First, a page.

Throughout history, nurses have been the backbone of healthcare, providing comfort and support to those in need. The theme of this year’s International Nurses Week is Our Nurses, Our Future, and we want to pay tribute to the incredible nurses who fought to transform the way nursing is delivered by advocating for new approaches to care that evolved best practices and look at how the past actions of passionate souls paved the way for the future of nursing today.
Today at Sundial Care Home in Tipton St John, a part of Evolve Care Group, we’re taking the opportunity to celebrate Moya Finch, a family member here and a remarkable human being who has spent her equally remarkable life as a mental health nurse fighting for people’s rights, being a voice for the voiceless, and being a role model for her daughter Nina, who grew up watching her mum become a creator of hope. This is a story of a mental health nurse who left people’s lives better than when she found them.
Moya’s life story begins in the cathedral city of St. Albans in Hertfordshire during the spring of 1947. A precocious child, Moya discovered a love for words at school, winning several medals and cups for her poetry and reading recitals. She left secondary school with several qualifications, however, the swinging ’60s had arrived, and music, dance, and having fun as a teenager took hold. “Mum always said that was a magical time”, her daughter, Nina, tells me. “She was a huge Beatles fan and Paul McCartney was her favourite Beatle.”
Caught up in the changing times the sixties brought along, Moya wasn’t keen to continue learning at this time, preferring to train as a hairdresser at a local salon. This later led her to work within the salon at the local Psychiatric hospital where her mum, Vera, who would remain a great influence to Moya throughout her life, was working as a Nurse.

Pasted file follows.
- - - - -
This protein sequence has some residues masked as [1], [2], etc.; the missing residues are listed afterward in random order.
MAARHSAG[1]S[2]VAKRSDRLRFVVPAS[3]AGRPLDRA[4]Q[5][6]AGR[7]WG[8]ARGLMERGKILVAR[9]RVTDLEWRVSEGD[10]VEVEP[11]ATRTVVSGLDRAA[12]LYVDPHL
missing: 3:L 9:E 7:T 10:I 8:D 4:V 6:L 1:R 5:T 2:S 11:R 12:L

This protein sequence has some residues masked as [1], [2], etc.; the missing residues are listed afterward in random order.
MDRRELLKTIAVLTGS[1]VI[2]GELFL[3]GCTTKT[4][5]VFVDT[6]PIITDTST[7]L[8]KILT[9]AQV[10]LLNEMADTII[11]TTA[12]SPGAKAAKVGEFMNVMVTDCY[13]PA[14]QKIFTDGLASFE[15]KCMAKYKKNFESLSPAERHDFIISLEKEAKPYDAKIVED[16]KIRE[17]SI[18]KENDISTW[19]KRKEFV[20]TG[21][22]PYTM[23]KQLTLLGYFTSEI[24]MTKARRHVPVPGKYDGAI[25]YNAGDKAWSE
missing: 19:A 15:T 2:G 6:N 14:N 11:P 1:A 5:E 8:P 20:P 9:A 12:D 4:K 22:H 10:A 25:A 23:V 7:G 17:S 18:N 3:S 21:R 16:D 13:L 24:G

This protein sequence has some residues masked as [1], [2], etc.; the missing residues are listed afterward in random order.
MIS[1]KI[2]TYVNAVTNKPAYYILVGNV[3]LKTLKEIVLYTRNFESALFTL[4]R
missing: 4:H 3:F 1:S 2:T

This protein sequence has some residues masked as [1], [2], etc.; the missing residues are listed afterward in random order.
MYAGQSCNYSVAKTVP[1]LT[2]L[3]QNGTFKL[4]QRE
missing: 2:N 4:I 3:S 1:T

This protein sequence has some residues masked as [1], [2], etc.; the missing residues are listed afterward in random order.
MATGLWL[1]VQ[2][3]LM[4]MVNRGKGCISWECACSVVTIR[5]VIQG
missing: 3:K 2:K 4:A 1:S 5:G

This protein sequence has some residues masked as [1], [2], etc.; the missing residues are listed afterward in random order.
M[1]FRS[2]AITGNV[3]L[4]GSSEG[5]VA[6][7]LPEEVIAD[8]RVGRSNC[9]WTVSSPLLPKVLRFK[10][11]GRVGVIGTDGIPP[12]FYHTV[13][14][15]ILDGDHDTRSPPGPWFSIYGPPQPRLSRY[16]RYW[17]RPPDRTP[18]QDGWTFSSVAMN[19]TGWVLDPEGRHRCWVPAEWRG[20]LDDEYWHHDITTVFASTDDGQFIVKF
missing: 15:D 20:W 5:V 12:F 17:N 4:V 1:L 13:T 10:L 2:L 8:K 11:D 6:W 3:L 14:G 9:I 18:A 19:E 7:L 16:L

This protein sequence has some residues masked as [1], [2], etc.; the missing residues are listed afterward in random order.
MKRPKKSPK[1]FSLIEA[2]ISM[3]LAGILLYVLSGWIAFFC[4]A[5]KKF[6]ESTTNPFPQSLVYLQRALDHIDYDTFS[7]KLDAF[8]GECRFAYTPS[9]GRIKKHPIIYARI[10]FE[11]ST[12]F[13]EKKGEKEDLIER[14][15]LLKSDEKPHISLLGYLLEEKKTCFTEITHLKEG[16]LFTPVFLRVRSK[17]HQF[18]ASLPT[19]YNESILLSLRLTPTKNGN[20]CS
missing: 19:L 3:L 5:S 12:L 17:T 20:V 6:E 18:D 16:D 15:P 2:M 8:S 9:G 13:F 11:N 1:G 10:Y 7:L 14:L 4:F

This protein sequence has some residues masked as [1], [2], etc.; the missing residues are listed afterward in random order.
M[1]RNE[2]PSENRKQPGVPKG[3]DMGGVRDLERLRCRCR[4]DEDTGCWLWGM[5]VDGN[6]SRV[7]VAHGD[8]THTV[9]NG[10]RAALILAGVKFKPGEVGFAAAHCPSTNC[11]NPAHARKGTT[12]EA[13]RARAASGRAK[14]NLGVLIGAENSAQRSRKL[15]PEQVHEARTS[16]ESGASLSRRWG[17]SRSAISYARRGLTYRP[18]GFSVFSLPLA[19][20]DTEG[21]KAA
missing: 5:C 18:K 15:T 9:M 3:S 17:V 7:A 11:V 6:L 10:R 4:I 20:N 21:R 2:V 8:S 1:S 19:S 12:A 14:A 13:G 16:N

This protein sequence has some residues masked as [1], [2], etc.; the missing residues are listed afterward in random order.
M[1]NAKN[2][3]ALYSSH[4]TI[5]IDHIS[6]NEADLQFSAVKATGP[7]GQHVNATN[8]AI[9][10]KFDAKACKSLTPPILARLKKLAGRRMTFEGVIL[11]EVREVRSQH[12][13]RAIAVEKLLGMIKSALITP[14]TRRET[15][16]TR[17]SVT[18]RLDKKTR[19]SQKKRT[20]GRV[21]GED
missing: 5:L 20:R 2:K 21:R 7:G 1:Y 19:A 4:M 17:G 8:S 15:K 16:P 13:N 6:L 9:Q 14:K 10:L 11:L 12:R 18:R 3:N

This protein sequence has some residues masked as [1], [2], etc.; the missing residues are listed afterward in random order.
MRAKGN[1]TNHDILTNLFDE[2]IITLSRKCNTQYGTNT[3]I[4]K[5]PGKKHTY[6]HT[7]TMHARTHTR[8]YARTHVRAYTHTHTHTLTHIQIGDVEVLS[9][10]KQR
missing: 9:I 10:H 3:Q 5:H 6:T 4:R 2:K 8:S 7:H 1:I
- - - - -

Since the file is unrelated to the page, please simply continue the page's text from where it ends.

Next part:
In the meantime, at the age of 17, a man came into Moya’s life, sweeping her off her feet as they began what Moya called “a courtship.” It was her future husband, Derek. Moya was still working at the hairdressers within the hospital when they married and discovering her skills and empathy for people living with specialist needs, she began her training as a Psychiatric Nurse.
However, her training was put on hold when she became pregnant with her daughter, Nina. Wanting to be close to her during that first special stage of life, Moya spent 6 years getting to know her new pride and joy before returning to her studies. “I remember as a young child seeing mum sitting on the sofa with piles of books and papers surrounding her, studying and reading until late, soaking up everything and enjoying what she was discovering.” Moya excelled in her studies and qualified as a Staff Nurse in the early 70s. She worked on various wards gaining valuable knowledge, making friends, and enjoying her new career. “This was a great time for us as a family, particularly me, as my grandmother and mother worked at the same hospital on opposite shifts so that I could be looked after. When I was about 6, I remember dancing around a large sunlit dining room with a big red carpet for all the older ladies on the ward while I waited for my mum to finish her shift.”
Moya was very quickly promoted from Staff Nurse to Sister before becoming a Senior Nurse Manager, managing wards that specialised in forensic psychiatry and often taking responsibility when the need arose for the whole hospital. Keen to develop best practice on her wards, Moya completed further courses and exams. “I remember Mum going away for several months to work at Broadmoor Hospital in Berkshire. She would return at weekends and although tired at times, she relished her experiences.” Moya was a pivotal member of her team to recognise new and progressive approaches and nursing practices and would apply what she had learned to establish them within the confides of an inpatient setting – a very challenging area of psychiatry.